How tenuous is man's hold on civilization when survival becomes an issue? When the lights go out and stay out for several days, suburbanites Matthew and Annie learn the hard way that man is "by nature" a predatory creature. Matthew's long-time friend, Joe, happens by on the second day and a rivalry between the two friends simmers as Annie cares for her sick baby. When rumors of looting spread through the neighborhood, the two men buy a shotgun for protection but Annie throws it in the pool. Later, that same night, Joe hears a prowler downstairs and awakens Matthew. They chase the stranger from the house and out into the street where a neighbor shoots him to death. No longer safe in their own home, they decide to drive to Annie's parents some 500 miles away. Before they reach their destination, more trouble comes their way when they stop to siphon gas from an abandoned car and discover the driver in the back seat... Is this what is meant by "man's inhumanity to man?" Written by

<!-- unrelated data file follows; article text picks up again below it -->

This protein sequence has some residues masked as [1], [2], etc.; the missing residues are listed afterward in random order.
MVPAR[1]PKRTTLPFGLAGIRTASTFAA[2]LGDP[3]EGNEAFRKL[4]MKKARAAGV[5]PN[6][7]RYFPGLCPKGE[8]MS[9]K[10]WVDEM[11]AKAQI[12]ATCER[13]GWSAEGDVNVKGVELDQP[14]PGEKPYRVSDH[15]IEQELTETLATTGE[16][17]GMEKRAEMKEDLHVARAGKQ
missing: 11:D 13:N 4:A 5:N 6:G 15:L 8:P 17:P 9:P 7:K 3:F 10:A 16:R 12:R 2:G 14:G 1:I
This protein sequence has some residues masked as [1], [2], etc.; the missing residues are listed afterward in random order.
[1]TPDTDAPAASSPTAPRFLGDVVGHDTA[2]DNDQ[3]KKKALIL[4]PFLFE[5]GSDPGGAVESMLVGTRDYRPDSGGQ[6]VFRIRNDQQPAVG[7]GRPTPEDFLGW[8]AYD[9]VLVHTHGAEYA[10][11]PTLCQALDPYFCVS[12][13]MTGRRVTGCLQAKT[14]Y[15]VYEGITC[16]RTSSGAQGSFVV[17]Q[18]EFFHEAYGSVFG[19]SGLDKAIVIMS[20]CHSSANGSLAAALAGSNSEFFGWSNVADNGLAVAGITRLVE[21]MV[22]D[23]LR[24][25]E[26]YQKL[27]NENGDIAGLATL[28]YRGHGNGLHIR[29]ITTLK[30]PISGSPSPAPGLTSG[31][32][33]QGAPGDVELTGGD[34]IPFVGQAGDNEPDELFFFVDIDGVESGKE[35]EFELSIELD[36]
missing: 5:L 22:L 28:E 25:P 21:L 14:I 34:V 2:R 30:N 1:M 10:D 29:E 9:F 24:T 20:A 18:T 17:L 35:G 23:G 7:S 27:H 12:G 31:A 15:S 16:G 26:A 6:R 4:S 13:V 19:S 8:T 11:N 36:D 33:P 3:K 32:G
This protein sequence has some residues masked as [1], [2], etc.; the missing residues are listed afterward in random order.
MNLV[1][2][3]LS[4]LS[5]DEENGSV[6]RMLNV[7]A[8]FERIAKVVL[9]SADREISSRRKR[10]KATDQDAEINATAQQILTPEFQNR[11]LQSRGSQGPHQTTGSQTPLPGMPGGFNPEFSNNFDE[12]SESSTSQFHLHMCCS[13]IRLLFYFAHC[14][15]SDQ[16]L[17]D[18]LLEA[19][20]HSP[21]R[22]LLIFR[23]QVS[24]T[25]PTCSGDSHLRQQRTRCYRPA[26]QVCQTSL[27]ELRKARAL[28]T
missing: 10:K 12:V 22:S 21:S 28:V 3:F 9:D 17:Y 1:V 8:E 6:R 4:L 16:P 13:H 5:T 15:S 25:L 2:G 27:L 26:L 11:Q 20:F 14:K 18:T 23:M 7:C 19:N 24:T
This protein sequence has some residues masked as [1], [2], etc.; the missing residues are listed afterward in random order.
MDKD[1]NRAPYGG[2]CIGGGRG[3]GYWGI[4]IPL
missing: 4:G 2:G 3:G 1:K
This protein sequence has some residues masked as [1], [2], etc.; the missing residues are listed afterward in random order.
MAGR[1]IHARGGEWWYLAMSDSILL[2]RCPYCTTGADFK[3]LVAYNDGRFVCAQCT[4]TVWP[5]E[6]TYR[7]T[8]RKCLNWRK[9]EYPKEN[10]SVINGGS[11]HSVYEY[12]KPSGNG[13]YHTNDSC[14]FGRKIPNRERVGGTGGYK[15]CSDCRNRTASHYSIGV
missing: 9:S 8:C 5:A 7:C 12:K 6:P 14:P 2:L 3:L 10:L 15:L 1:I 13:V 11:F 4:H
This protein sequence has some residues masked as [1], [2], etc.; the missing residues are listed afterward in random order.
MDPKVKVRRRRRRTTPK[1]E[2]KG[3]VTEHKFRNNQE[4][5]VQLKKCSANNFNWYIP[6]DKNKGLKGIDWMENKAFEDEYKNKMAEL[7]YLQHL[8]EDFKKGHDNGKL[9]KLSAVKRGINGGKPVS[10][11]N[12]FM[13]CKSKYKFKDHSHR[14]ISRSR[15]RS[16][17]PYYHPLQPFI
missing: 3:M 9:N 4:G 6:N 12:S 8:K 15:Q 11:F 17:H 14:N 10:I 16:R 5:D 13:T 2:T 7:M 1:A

Mark Fleetwood <firstname.lastname@example.org>
There are few things I hate more than being beaten over the head with the message a movie is trying to get across. The creators obviously became so wrapped up in conveying an interesting theme that they forgot about the importance of the other aspects of a good movie (character development, action, a PLOT)...This had potential- good actors, rising tension (in the beginning) and an interesting situation to be delt with. However, it soon became a downward spiral of events that were unbelievable and unoriginal. It became downright silly. The ending was so contrived it made me laugh. Even the acting didn't save this- I didn't care about these characters or what happened to them. This one will be *remembered?* as a movie that had potential but was unable to deliver.
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